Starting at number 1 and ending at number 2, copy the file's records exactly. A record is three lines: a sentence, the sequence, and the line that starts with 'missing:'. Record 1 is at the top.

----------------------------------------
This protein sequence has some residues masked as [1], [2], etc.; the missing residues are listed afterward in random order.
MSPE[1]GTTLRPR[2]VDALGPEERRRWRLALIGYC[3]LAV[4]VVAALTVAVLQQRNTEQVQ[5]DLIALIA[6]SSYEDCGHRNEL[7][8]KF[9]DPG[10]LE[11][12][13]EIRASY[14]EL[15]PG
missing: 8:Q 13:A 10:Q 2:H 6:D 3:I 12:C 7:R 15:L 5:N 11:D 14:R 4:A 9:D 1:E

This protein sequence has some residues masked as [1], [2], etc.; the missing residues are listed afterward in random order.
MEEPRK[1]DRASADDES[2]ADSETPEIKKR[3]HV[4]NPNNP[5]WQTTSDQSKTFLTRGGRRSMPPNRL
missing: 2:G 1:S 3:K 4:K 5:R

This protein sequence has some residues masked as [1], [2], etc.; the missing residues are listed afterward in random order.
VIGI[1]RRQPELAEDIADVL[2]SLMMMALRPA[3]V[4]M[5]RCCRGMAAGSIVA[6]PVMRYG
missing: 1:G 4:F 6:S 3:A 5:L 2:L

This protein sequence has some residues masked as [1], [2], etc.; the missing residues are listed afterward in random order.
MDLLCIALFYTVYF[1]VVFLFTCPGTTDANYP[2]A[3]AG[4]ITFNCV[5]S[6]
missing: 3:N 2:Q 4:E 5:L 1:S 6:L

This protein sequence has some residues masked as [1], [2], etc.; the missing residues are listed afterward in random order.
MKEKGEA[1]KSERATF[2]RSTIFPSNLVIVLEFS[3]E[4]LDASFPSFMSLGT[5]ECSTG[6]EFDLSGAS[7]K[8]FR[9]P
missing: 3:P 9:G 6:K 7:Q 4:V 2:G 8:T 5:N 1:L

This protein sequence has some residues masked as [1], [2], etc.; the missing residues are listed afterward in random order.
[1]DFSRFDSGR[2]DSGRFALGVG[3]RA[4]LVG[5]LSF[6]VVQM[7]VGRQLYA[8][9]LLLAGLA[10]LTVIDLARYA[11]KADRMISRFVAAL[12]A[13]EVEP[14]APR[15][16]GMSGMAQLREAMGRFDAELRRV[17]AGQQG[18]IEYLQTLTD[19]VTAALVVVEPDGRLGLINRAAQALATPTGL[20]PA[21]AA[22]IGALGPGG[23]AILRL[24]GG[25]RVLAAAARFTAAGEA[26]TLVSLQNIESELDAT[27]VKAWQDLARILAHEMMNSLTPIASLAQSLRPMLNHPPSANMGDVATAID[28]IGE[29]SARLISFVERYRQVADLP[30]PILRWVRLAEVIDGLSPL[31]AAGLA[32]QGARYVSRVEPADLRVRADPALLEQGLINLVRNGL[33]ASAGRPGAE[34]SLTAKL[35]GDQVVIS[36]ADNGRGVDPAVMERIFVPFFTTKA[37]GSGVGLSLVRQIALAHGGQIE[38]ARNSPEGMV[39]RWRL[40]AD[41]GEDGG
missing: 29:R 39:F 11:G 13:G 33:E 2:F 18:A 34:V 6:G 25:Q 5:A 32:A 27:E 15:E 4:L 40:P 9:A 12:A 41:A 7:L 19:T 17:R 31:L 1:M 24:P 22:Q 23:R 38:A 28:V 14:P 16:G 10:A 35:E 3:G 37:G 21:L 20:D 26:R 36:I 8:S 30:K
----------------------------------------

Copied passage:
This protein sequence has some residues masked as [1], [2], etc.; the missing residues are listed afterward in random order.
MSPE[1]GTTLRPR[2]VDALGPEERRRWRLALIGYC[3]LAV[4]VVAALTVAVLQQRNTEQVQ[5]DLIALIA[6]SSYEDCGHRNEL[7][8]KF[9]DPG[10]LE[11][12][13]EIRASY[14]EL[15]PG
missing: 8:Q 13:A 10:Q 2:H 6:D 3:I 12:C 7:R 15:L 5:N 11:D 14:R 4:A 9:D 1:E

This protein sequence has some residues masked as [1], [2], etc.; the missing residues are listed afterward in random order.
MEEPRK[1]DRASADDES[2]ADSETPEIKKR[3]HV[4]NPNNP[5]WQTTSDQSKTFLTRGGRRSMPPNRL
missing: 2:G 1:S 3:K 4:K 5:R